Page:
Our Mission

At GARAS (Gloucestershire Action for Refugees and Asylum Seekers) we offer support to those seeking asylum in Gloucestershire, welcoming them when they arrive, advocating for them in their daily struggles, supporting them if they face being sent back as well as helping them adjust to their long term future if they are recognised as refugees.

Contact Information

Gloucestershire Action for Refugees and Asylum Seekers (GARAS)
The Trust Centre
Falkner St
Gloucester
GL1 4SQ

Telephone: 01452 550528
email: info@garas.org.uk
www.garas.org.uk

Director
Adele Owen

Blog from a Volunteer currently in New Zealand

June 20, 2018

Greetings from Auckland, Aotearoa! (New Zealand).   We are here for the birth of our granddaughter Cassie May, and are also making links with refugees, refugee organisations, Amnesty, the Anglican Cathedral, a Buddhist Centre, and the local Labour MP. Everyone we are meeting is so interested in what happens in UK, Gloucestershire, and how we have coordinated support for the Syrian families in Stroud. They are also very keen to tell us about, and involve us in, initiatives and refugee support here.

We were invited to an Iftar (evening breaking fast meal during Ramadan) at the Anglican Cathedral served by the senior clergy. It was very moving to hear the Muslim call to prayer in the Anglican Cathedral and to hear that the Dean and other senior clergy were equally moved.  I have been to several International Women’s Group sessions attended by refugees, former refugees and citizens, all of us from many different countries. I was made to feel most welcome. Whilst at the Group, I listened to a very informative talk by the Fire Service on home safety; heard the inspiring personal story of an Indian woman who left her country and children due to domestic abuse, and became the first female Indian policewoman here; watched a demo of how to use household products for health and beauty (lots of fun with honey and baking soda face scrubs and masks!); heard women’s moving and emotional stories of how they came to New Zealand and what their lives are like now.  

New Zealand has an annual quota of 750 refugees which is going to be doubled in stages over the next couple of years.  This is obviously very much fewer than the UK, as NZ is about the same landmass, but with only 5 million population compared with 63 million in UK.  There is a big push by Amnesty and Church people, and some politicians, to increase the number of refugees more quickly, and this month they are trialling a long planned Community Sponsorship Project with 25 refugees from several different countries who are extra to the quota and will rely more on community support – very similar to our Syrian Resettlement Progamme.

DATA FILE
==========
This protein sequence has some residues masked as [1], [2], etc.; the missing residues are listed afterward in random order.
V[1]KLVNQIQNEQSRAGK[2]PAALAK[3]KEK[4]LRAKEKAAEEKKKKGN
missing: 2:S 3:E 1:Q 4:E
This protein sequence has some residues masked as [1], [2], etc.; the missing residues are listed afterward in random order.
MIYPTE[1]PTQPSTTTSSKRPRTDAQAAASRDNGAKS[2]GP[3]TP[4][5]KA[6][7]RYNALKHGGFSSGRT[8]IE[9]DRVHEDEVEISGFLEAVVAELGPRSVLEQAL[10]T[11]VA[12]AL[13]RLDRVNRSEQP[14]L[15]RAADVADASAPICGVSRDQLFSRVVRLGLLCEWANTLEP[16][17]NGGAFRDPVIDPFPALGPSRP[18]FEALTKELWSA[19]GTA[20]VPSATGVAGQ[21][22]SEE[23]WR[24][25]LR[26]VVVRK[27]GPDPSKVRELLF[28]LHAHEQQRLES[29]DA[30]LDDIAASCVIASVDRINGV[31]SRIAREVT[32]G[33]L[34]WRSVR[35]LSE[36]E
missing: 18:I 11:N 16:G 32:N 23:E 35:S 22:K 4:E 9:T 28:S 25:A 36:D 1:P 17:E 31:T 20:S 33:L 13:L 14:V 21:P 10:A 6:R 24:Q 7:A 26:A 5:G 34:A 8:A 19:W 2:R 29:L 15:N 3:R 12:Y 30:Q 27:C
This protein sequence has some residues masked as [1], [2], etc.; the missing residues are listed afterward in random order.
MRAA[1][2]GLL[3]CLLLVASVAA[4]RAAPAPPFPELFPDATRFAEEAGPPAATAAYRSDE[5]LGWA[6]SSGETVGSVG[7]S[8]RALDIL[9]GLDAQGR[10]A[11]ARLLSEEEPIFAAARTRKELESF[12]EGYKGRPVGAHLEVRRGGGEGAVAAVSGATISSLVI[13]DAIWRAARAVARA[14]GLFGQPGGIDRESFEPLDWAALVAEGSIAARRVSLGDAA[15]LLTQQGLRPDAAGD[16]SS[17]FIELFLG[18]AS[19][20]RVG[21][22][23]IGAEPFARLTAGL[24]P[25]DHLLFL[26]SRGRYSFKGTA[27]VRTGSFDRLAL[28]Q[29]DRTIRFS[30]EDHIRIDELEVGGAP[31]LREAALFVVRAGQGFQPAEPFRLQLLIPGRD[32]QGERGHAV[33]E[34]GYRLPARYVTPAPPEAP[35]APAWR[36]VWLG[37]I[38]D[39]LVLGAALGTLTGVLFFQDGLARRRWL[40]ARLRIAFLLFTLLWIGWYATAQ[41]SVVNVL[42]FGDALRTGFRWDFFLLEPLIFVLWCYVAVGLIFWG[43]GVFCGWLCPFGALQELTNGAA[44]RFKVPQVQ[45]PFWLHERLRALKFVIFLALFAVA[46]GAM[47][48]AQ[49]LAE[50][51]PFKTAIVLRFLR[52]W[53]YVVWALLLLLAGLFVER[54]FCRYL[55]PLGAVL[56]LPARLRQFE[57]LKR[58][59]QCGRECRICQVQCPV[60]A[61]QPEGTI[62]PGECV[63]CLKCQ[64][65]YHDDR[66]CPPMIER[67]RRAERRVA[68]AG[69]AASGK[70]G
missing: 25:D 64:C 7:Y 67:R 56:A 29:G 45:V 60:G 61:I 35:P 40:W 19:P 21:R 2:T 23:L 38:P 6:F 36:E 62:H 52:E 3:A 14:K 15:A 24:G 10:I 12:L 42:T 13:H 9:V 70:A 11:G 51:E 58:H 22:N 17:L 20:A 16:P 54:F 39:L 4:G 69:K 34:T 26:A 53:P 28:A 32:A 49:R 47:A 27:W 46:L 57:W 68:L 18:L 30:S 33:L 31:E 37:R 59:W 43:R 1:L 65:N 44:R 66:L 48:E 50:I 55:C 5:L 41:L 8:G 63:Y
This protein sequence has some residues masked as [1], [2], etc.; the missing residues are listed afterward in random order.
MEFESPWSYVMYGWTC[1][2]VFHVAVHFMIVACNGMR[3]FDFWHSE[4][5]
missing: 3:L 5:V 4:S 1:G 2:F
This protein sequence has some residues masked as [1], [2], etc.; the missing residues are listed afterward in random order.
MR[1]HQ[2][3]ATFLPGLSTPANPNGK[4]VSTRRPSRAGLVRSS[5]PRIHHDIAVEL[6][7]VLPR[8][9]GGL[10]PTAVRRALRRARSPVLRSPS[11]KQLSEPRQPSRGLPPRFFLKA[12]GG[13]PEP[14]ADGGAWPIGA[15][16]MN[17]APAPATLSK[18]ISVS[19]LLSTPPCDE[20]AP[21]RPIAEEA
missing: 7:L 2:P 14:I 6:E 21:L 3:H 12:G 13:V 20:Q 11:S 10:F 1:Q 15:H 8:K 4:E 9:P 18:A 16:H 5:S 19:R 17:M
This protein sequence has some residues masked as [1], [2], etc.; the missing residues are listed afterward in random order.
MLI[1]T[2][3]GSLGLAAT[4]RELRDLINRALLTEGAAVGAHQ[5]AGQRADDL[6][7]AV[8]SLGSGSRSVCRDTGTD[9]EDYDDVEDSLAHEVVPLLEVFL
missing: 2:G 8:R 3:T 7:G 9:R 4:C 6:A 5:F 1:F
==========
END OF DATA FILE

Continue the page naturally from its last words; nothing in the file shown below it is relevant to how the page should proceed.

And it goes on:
As part of World Refugee Week, we have been asked to speak about our experience of helping to settle our Syrian families in Stroud, as well as giving general information about UK and refugees.  Amnesty also want to do a short film with us talking about these issues, which we are rather honoured to do. Now that Cassie May has arrived and we can travel a bit, we are going to take up a kind invitation to visit the Mangere Reception Centre where all refugees spend six weeks as soon as they come in to the country to receive information about living in the country, English Classes, etc., something we don’t do in the UK.  We have also been asked to visit one of the small towns that one of the new Syrian families are going to.  It will be very interesting to swap stories of how we can best help refugees to settle.  There’s a lot of good practice here, as of course there is at home in the UK.  One of the refugee women I met asked me for first impressions of NZ and what I have heard so far about refugee settlement.  I am of course very aware of how few refugees they take here, and feel sad about that, as like UK, New Zealand is a relatively rich country.  I am very impressed by the projects on offer, and also that often there is a mix of refugees, former refugees, economic migrants, and regular NZ citizens at groups/events, as well as more tailored services for refugees.  I have been told by several women, refugees, workers, mental health workers responsible for delivering Muslim Awareness training, that they experience very little prejudice/racism, and they would say that Islamophobia is not an issue in New Zealand, the women in headscarves and traditional dress told me they feel ok here in Auckland.  I expect it might be different in the smaller towns, but it’s lovely to hear that it’s not a big difficulty here.